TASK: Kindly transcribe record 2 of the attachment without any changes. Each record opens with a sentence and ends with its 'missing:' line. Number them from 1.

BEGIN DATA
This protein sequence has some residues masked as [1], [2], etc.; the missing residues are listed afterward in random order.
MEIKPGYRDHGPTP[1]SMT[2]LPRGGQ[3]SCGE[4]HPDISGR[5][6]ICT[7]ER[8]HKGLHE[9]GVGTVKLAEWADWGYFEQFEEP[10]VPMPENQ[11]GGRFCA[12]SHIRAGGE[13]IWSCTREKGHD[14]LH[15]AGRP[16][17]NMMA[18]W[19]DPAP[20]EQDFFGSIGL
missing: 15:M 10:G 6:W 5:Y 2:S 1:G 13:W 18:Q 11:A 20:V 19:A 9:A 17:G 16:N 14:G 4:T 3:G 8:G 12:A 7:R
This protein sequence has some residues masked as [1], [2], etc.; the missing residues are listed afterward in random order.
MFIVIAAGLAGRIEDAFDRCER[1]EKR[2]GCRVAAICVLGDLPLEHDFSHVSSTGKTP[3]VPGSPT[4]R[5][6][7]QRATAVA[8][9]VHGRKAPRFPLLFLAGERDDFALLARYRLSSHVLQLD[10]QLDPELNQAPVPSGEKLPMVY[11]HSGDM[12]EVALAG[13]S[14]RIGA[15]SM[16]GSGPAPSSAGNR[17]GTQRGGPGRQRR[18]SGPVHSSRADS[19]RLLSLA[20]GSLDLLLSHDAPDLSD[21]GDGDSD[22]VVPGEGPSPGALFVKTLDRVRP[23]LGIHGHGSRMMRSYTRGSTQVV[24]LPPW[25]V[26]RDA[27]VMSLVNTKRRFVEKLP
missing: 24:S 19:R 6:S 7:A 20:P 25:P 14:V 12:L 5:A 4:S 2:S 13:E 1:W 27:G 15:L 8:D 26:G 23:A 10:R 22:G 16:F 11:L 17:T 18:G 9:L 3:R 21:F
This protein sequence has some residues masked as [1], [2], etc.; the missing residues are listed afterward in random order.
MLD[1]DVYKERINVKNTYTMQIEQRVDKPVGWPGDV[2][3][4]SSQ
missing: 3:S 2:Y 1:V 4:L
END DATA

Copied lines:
This protein sequence has some residues masked as [1], [2], etc.; the missing residues are listed afterward in random order.
MFIVIAAGLAGRIEDAFDRCER[1]EKR[2]GCRVAAICVLGDLPLEHDFSHVSSTGKTP[3]VPGSPT[4]R[5][6][7]QRATAVA[8][9]VHGRKAPRFPLLFLAGERDDFALLARYRLSSHVLQLD[10]QLDPELNQAPVPSGEKLPMVY[11]HSGDM[12]EVALAG[13]S[14]RIGA[15]SM[16]GSGPAPSSAGNR[17]GTQRGGPGRQRR[18]SGPVHSSRADS[19]RLLSLA[20]GSLDLLLSHDAPDLSD[21]GDGDSD[22]VVPGEGPSPGALFVKTLDRVRP[23]LGIHGHGSRMMRSYTRGSTQVV[24]LPPW[25]V[26]RDA[27]VMSLVNTKRRFVEKLP
missing: 24:S 19:R 6:S 7:A 20:P 25:P 14:V 12:L 5:A 4:S 2:S 13:E 1:W 27:G 15:L 8:D 26:G 23:A 10:R 22:G 16:F 11:L 17:T 18:G 9:L 3:R 21:F